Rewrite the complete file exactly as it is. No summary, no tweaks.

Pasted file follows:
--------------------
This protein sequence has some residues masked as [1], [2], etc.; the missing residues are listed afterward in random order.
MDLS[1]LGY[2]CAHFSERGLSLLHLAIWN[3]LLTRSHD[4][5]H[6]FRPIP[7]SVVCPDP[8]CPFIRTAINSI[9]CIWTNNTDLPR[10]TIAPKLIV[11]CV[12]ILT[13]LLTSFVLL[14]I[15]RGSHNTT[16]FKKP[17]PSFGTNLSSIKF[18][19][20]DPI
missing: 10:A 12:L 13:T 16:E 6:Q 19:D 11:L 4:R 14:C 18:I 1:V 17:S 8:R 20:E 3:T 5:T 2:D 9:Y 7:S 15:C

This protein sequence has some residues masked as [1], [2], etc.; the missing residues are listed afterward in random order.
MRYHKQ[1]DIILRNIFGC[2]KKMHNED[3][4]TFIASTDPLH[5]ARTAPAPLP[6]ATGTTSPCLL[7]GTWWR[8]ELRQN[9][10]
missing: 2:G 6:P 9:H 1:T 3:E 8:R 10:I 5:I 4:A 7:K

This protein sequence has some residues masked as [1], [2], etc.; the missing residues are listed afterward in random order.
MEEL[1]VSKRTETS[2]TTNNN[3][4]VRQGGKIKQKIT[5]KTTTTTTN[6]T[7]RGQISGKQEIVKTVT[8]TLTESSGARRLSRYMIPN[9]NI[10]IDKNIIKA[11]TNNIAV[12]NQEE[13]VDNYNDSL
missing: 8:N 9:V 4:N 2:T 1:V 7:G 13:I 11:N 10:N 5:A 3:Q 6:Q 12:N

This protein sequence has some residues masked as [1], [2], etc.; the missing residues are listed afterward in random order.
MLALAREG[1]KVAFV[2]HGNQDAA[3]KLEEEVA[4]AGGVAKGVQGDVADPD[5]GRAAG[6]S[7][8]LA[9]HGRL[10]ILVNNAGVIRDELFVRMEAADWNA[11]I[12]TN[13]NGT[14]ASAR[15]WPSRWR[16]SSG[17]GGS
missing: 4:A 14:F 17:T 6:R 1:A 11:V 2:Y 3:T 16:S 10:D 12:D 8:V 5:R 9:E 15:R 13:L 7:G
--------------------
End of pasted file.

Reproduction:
This protein sequence has some residues masked as [1], [2], etc.; the missing residues are listed afterward in random order.
MDLS[1]LGY[2]CAHFSERGLSLLHLAIWN[3]LLTRSHD[4][5]H[6]FRPIP[7]SVVCPDP[8]CPFIRTAINSI[9]CIWTNNTDLPR[10]TIAPKLIV[11]CV[12]ILT[13]LLTSFVLL[14]I[15]RGSHNTT[16]FKKP[17]PSFGTNLSSIKF[18][19][20]DPI
missing: 10:A 12:L 13:T 16:E 6:Q 19:D 11:L 4:R 14:C 18:I 1:V 17:S 8:R 20:E 3:T 5:T 2:D 9:Y 7:S 15:C

This protein sequence has some residues masked as [1], [2], etc.; the missing residues are listed afterward in random order.
MRYHKQ[1]DIILRNIFGC[2]KKMHNED[3][4]TFIASTDPLH[5]ARTAPAPLP[6]ATGTTSPCLL[7]GTWWR[8]ELRQN[9][10]
missing: 2:G 6:P 9:H 1:T 3:E 8:R 10:I 5:I 4:A 7:K

This protein sequence has some residues masked as [1], [2], etc.; the missing residues are listed afterward in random order.
MEEL[1]VSKRTETS[2]TTNNN[3][4]VRQGGKIKQKIT[5]KTTTTTTN[6]T[7]RGQISGKQEIVKTVT[8]TLTESSGARRLSRYMIPN[9]NI[10]IDKNIIKA[11]TNNIAV[12]NQEE[13]VDNYNDSL
missing: 8:N 9:V 4:N 2:T 1:V 7:G 13:I 11:N 10:N 5:A 3:Q 6:Q 12:N

This protein sequence has some residues masked as [1], [2], etc.; the missing residues are listed afterward in random order.
MLALAREG[1]KVAFV[2]HGNQDAA[3]KLEEEVA[4]AGGVAKGVQGDVADPD[5]GRAAG[6]S[7][8]LA[9]HGRL[10]ILVNNAGVIRDELFVRMEAADWNA[11]I[12]TN[13]NGT[14]ASAR[15]WPSRWR[16]SSG[17]GGS
missing: 4:A 14:F 17:T 6:R 1:A 11:V 2:Y 3:T 16:S 10:D 12:D 8:V 5:R 9:E 15:R 13:L 7:G